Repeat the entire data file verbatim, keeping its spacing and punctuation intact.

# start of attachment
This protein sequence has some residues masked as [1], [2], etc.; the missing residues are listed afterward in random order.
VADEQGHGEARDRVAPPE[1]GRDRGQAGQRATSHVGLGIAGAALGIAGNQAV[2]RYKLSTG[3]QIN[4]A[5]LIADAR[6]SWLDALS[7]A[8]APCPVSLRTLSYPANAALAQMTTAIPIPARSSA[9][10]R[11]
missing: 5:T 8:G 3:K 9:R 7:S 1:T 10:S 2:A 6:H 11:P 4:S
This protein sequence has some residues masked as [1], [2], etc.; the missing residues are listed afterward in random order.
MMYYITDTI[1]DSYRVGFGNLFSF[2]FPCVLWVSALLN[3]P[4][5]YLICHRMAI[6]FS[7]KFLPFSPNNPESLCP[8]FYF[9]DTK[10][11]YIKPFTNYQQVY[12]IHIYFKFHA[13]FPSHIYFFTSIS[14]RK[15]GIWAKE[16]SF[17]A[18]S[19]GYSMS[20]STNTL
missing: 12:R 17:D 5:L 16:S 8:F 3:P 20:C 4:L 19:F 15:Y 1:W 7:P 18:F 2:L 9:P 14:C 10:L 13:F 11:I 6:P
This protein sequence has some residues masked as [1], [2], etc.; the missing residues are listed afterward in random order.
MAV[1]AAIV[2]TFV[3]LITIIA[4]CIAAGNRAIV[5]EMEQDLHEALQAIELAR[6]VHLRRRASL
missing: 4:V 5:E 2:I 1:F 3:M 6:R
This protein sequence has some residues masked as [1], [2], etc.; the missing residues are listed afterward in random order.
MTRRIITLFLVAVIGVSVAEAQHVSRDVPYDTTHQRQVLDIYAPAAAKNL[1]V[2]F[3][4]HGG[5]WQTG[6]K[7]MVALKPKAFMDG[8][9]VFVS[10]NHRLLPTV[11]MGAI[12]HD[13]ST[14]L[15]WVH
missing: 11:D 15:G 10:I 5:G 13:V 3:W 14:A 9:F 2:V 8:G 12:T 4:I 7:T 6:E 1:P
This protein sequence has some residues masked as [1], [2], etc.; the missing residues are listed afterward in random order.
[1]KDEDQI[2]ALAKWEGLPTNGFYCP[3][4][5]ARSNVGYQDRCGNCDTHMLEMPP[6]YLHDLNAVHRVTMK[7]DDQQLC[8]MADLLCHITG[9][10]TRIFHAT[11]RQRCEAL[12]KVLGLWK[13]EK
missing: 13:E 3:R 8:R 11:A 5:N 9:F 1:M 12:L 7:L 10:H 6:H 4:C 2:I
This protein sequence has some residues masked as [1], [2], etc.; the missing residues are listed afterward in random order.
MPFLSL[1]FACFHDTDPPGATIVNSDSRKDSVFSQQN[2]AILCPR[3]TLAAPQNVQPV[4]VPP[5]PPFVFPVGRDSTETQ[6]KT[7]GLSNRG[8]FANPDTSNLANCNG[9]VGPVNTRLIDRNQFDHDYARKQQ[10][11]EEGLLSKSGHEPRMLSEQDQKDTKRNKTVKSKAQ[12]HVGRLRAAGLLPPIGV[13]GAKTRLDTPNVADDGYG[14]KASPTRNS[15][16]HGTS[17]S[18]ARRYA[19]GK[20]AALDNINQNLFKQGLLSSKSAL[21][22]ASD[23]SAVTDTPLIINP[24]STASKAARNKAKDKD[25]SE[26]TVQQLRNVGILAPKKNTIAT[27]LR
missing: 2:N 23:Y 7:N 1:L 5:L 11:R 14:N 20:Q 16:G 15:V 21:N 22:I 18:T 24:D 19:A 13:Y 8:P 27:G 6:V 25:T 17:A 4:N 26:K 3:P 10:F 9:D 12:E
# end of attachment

This protein sequence has some residues masked as [1], [2], etc.; the missing residues are listed afterward in random order.
VADEQGHGEARDRVAPPE[1]GRDRGQAGQRATSHVGLGIAGAALGIAGNQAV[2]RYKLSTG[3]QIN[4]A[5]LIADAR[6]SWLDALS[7]A[8]APCPVSLRTLSYPANAALAQMTTAIPIPARSSA[9][10]R[11]
missing: 5:T 8:G 3:K 9:R 7:S 1:T 10:S 2:A 6:H 11:P 4:S
This protein sequence has some residues masked as [1], [2], etc.; the missing residues are listed afterward in random order.
MMYYITDTI[1]DSYRVGFGNLFSF[2]FPCVLWVSALLN[3]P[4][5]YLICHRMAI[6]FS[7]KFLPFSPNNPESLCP[8]FYF[9]DTK[10][11]YIKPFTNYQQVY[12]IHIYFKFHA[13]FPSHIYFFTSIS[14]RK[15]GIWAKE[16]SF[17]A[18]S[19]GYSMS[20]STNTL
missing: 12:R 17:D 5:L 16:S 8:F 3:P 20:C 4:L 19:F 15:Y 1:W 7:P 18:F 2:L 9:P 14:C 10:L 13:F 11:I 6:P
This protein sequence has some residues masked as [1], [2], etc.; the missing residues are listed afterward in random order.
MAV[1]AAIV[2]TFV[3]LITIIA[4]CIAAGNRAIV[5]EMEQDLHEALQAIELAR[6]VHLRRRASL
missing: 4:V 5:E 2:I 1:F 3:M 6:R
This protein sequence has some residues masked as [1], [2], etc.; the missing residues are listed afterward in random order.
MTRRIITLFLVAVIGVSVAEAQHVSRDVPYDTTHQRQVLDIYAPAAAKNL[1]V[2]F[3][4]HGG[5]WQTG[6]K[7]MVALKPKAFMDG[8][9]VFVS[10]NHRLLPTV[11]MGAI[12]HD[13]ST[14]L[15]WVH
missing: 11:D 15:G 10:I 5:G 13:V 3:W 14:A 9:F 2:V 8:G 12:T 4:I 7:T 6:E 1:P
This protein sequence has some residues masked as [1], [2], etc.; the missing residues are listed afterward in random order.
[1]KDEDQI[2]ALAKWEGLPTNGFYCP[3][4][5]ARSNVGYQDRCGNCDTHMLEMPP[6]YLHDLNAVHRVTMK[7]DDQQLC[8]MADLLCHITG[9][10]TRIFHAT[11]RQRCEAL[12]KVLGLWK[13]EK
missing: 13:E 3:R 8:R 11:A 5:N 9:F 1:M 12:L 7:L 10:H 6:H 4:C 2:I
This protein sequence has some residues masked as [1], [2], etc.; the missing residues are listed afterward in random order.
MPFLSL[1]FACFHDTDPPGATIVNSDSRKDSVFSQQN[2]AILCPR[3]TLAAPQNVQPV[4]VPP[5]PPFVFPVGRDSTETQ[6]KT[7]GLSNRG[8]FANPDTSNLANCNG[9]VGPVNTRLIDRNQFDHDYARKQQ[10][11]EEGLLSKSGHEPRMLSEQDQKDTKRNKTVKSKAQ[12]HVGRLRAAGLLPPIGV[13]GAKTRLDTPNVADDGYG[14]KASPTRNS[15][16]HGTS[17]S[18]ARRYA[19]GK[20]AALDNINQNLFKQGLLSSKSAL[21][22]ASD[23]SAVTDTPLIINP[24]STASKAARNKAKDKD[25]SE[26]TVQQLRNVGILAPKKNTIAT[27]LR
missing: 2:N 23:Y 7:N 1:L 5:L 11:R 14:N 20:Q 16:G 15:V 21:N 22:I 18:T 24:D 19:A 13:Y 8:P 27:G 6:V 25:T 17:A 4:N 26:K 3:P 10:F 9:D 12:E